Politics is very emotive because “division” is an important aspect of the human Ego.
The Ego’s default inclination is to either..
- Seek ATTACHMENT or
- SEPARATION, particularly when we’re not psychologically awake to what is happening.
Let’s just take a second to review how Attachment works – it inflates (false) sense of self – if we psychologically “have” more, we “are” more.
Separation works by also inflating (false) sense of self – by separating, we make an “other”, and there is no greater “other” than an “enemy”. We criticise, complain about an “other”, implying we are superior in some way.
So politics is about attaching to a party that represents our beliefs, our desires and goals, while separating from parties that don’t connect with us.
Because these things are important to us, they come with great emotion.
We become tribalist behind the ideologies of one party at the expense of others.
But politics isn’t as black or white as politicians and the media would have us believe.
Mainstream media is a hugely influential force, when it comes to shaping public opinion.
But it’s important to understand that the media craves drama, discourse, division and headline-making news, in the most emotive way possible. It does so because these things attract and engage viewers, and in doing so, the media can make money from sponsors and advertisers and justifies its existence to stakeholders.
As the public, we need not take sides, or get dragged into the overblown drama of the media.
If you’re emotional about something, anything, there is an underlying attachment at the heart of that emotion. Check out the following story to illustrate what I mean.
Mike is watching the news, sees a program where keir Starmer criticises Boris johnson with regards to one of his policies; the details aren’t important for the purpose of this story.
This elicits a negative reaction by Mike, as if he were being personally, verbally attacked himself.
But why does he have this response?
Mike is attached to Boris Johnson in some way – not to him personally, because he’s not a big fan of him as a leader. Mike is attached to some of his policies. Mike likes what he believes Johnson is trying to “do for” the country
Mike believes Johnson is going to try and “reform government” – which is important to Mike.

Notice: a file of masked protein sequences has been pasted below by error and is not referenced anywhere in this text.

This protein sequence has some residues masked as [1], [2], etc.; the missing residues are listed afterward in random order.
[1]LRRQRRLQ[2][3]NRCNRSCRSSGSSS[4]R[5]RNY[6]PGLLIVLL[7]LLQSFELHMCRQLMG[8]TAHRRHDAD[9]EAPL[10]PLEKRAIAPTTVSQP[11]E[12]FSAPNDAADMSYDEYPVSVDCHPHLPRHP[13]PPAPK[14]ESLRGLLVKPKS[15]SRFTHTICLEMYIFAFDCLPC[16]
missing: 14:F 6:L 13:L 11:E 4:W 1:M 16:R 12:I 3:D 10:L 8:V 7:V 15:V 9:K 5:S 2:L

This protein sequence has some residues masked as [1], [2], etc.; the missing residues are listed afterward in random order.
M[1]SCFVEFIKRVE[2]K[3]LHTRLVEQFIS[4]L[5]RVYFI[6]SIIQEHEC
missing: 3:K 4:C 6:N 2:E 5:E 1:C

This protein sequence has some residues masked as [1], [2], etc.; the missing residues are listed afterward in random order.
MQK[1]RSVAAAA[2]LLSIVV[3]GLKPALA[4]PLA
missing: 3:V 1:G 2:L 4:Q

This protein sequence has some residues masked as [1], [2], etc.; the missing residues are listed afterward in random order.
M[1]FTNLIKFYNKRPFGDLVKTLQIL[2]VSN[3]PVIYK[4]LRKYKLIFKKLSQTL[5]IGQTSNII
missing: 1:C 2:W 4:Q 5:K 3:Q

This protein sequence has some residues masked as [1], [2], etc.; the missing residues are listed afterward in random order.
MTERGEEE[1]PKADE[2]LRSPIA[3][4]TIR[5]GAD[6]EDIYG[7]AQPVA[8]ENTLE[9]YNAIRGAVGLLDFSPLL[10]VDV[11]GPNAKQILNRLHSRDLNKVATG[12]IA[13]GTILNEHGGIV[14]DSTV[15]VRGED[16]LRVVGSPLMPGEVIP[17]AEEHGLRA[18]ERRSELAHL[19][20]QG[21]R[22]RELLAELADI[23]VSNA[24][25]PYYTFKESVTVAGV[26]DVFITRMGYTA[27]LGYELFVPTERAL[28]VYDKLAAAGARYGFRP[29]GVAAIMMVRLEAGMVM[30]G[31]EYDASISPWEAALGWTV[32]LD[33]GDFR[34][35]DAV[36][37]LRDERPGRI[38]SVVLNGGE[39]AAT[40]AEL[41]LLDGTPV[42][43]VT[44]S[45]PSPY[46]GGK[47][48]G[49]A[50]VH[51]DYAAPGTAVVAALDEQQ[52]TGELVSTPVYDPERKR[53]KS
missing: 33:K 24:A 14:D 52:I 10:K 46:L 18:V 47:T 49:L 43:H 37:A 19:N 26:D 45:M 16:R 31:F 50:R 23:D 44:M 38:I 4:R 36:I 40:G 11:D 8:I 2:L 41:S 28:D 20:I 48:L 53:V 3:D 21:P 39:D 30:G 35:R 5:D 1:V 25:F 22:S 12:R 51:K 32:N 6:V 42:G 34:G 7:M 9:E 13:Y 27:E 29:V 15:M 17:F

Mike believes Johnson is going to invest in northern towns and cities – by redistribute wealth to poorer, undeveloped areas, as he promised.
Mike believe Johnson represents “something important to him”
Mike reacts to an attack on his attachment; what he believes Johnson stands for.
Mike doesn’t want Johnson’s “mission derailing”
Mike is really attached to what he believes…
- Johnson stands for
- Johnson represents
- Johnson will do for the country and for him personally
- #1 – Reform government
- #2 – Investment in northern towns and cities – redistribute wealth to poorer areas.
Mike is putting faith in the person rather than the system. He may not trust the system.
Does the Johnson have the power to deliver on his promises? Does Johnson have the will to do this? Does Mike trust Johnson’s intent, capabilities, trustworthiness.
Remember, we judge politicians on the basis of their…
- Personality – intent, capability, credibility, trustworthiness, likeability
Mikes beliefs, in this instance, are based on FAITH rather than certainty and habit.
So it is with all of us, when we’re trying to make decisions about future events or situations, we can’t know with any certainty that we’re doing the right thing. We may give a leader or party the benefit of the doubt, but faith is usually what our beliefs are founded on.
I guess we could vote a particular way based on habit; we voted for them last time, we’ll vote for them again, or family vote for a particular party, so we do the same.
We might decide not to vote at all.
After all is said and done, whether you’re engaged in politics or not, it affects every facet of everybody’s lives.
Whatever your political persuasion, it’s important to understand the roles that all the participants play; politicians, media and the public.
It’s equally important to see through the often overblown drama stirred up by the media. They are running a business with their own agenda. Drama pays the bills for these organisations.
It’s equally important to understand that competing political parties are maneuvering for political power. It is in their interests to disagree with one another, to find fault in one another for their own political gain.
However, there is a difference between point scoring and holding each other to account, which is an important part of the political process. We want government to be scrutinised and held-to-account by other parties and the media, for their promises and actions.
But understand the underlying motives and learn to read between the lines. Scrutiny is good, point scoring, and political maneuvering is bad and self-serving by the politicians.
We shouldn’t focus on taking sides, by falling behind one party or the other and attaching with a vice-like-grip to a political position or engage in party politics. What we need to do, as a society, is to hold all politicians to account. Utilise the best policies based on merit and the reality of human nature in reaction to those policies, rather than ideology alone. We need to ensure politicians deliver on promises with effective execution. Question whether the policies are doable, and the politicians capable, and we should base these judgements on merit, not ideology.